It is not enough to open the door to the yard or install a doggy door and hope that your puppy will go outside to do his business in the beginning.
If you do not see what he is actually doing, you cannot be sure that he urinated – if you stay inside it can also happen that your puppy only “squeezes out a few drops” because he wants to get back in and be with you fast.
The best way to ensure your puppy empties his whole bladder is to go with him and wait until he is done. Then you can also give him a treat or play with him as positive reinforcement.
These potty breaks need to happen very, very frequently in the beginning.
For a 2 months old puppy I recommend taking him out after waking up, after eating, after playing, and every waking 20min regardless of the activity. At that age he cannot yet go for long period of time without needing bathroom breaks.
If your puppy plays for a long time, he might also need to be taken out during his playtime. It is a good idea to keep an eye on your watch or even set timers to help you stay on track.
Learn his cues: before he goes he will sniff the ground and start turning in a circle, that is when you pick him up and take him outside. (Once you observe closely, you will notice that the “potty dance” looks quite different from a dog who turns around and lies down when making himself comfortable.)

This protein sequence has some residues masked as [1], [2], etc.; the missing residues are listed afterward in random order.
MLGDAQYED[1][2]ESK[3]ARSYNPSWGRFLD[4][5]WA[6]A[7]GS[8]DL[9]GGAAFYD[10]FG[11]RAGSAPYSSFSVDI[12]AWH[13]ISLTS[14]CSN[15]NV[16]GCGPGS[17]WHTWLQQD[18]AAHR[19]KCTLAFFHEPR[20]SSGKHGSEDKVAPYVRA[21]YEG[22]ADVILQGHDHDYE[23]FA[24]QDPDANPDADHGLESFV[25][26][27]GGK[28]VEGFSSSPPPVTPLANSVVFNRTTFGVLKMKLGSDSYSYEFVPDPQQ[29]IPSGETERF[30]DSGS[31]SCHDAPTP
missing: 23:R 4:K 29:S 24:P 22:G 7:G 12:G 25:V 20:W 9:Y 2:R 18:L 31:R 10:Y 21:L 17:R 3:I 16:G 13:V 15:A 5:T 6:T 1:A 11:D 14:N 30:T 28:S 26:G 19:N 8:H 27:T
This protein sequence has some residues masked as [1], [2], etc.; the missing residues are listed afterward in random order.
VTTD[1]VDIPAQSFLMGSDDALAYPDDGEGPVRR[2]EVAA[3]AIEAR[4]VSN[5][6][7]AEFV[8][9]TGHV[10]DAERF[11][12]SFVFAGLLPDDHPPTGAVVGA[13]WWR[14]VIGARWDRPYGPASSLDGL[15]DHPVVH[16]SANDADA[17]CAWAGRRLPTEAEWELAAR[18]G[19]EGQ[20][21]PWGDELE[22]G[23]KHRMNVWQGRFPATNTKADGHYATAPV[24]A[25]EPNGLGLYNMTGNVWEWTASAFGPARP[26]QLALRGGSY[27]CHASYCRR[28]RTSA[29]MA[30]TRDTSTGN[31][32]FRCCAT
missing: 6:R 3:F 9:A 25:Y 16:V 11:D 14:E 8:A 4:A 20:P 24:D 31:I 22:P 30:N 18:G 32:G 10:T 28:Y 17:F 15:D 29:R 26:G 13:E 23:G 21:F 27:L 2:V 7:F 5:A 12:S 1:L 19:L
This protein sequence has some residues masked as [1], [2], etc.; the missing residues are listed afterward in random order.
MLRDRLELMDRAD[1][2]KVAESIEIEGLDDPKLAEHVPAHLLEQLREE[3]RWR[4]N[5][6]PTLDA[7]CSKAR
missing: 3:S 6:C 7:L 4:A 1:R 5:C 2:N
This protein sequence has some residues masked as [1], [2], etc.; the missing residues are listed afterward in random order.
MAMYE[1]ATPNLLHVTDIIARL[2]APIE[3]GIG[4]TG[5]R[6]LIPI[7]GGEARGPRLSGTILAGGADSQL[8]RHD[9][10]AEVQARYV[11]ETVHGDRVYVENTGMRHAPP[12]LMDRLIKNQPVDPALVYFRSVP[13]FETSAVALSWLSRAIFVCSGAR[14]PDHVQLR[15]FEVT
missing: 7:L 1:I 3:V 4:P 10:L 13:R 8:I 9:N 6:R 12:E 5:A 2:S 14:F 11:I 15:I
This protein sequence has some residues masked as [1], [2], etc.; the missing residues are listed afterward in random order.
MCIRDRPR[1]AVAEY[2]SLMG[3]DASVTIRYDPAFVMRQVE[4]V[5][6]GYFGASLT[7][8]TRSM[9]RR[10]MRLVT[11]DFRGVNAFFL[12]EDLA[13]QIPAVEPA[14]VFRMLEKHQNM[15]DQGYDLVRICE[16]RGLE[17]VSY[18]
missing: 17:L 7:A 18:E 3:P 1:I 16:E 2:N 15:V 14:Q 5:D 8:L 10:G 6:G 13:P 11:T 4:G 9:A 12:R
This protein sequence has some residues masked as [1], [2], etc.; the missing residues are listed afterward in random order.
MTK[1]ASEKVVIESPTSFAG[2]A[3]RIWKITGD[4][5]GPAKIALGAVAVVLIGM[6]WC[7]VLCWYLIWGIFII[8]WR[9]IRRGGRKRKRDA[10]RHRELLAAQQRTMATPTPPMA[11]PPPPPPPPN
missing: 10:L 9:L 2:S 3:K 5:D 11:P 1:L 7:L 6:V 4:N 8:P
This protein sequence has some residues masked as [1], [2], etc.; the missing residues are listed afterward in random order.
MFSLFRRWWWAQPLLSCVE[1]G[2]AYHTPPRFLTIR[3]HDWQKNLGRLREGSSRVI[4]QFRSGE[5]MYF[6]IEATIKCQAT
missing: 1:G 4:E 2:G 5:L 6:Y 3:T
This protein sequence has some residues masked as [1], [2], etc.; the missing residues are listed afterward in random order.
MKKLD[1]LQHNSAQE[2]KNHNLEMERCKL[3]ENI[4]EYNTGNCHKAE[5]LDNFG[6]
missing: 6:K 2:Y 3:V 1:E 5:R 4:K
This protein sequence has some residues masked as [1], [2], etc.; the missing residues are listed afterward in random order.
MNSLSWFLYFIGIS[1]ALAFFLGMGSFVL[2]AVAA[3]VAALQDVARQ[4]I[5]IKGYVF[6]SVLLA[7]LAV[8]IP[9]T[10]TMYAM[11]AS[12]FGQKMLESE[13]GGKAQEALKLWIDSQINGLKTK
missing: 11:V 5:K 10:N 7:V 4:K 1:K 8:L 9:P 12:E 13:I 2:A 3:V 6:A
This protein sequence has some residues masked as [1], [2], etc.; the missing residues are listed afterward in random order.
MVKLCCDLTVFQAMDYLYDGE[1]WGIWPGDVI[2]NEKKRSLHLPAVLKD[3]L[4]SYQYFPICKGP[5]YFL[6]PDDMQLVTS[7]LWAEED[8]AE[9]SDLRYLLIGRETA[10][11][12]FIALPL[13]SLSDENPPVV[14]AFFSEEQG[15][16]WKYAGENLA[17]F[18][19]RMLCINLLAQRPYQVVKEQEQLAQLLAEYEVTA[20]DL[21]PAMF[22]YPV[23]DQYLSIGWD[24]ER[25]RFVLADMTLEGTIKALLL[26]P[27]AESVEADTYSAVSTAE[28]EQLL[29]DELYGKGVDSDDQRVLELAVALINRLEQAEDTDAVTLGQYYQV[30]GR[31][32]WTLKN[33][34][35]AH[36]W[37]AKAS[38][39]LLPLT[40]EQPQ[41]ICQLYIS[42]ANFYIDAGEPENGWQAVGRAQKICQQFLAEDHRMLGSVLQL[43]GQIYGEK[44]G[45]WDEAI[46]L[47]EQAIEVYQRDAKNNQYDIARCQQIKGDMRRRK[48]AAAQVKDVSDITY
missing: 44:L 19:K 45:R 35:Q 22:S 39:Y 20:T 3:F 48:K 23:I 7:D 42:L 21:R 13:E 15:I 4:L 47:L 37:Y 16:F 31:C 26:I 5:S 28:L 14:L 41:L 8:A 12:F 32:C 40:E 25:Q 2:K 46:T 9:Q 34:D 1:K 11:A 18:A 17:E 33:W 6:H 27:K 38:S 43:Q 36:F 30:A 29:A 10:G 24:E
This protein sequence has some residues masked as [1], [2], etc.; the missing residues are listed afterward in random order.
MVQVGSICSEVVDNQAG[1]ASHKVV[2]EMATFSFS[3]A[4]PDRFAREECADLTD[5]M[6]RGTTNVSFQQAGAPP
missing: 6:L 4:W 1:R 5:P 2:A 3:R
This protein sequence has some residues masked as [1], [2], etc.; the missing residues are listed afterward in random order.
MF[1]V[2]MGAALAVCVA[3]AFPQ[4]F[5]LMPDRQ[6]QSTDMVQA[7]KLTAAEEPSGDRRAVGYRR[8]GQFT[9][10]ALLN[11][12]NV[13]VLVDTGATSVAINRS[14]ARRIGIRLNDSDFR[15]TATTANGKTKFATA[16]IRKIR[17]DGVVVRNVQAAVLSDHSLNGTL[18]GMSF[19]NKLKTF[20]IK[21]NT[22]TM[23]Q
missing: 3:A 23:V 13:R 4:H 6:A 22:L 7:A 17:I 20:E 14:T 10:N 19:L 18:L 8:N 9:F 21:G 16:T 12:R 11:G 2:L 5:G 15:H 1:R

This is a management aspect – the less time your puppy spends by himself in the “less occupied” areas of the house, the less likely he is to have an accident there.
Make sure to keep your puppy in the same room that you are in and do not allow him to wander off too much on his own devices.
Introduce all areas of the house to him – if he tends to have accidents in a room or corner of the hallway that you do not usually use, you can make a point to take him there for play time or some food games to show him that this is indeed part of your house!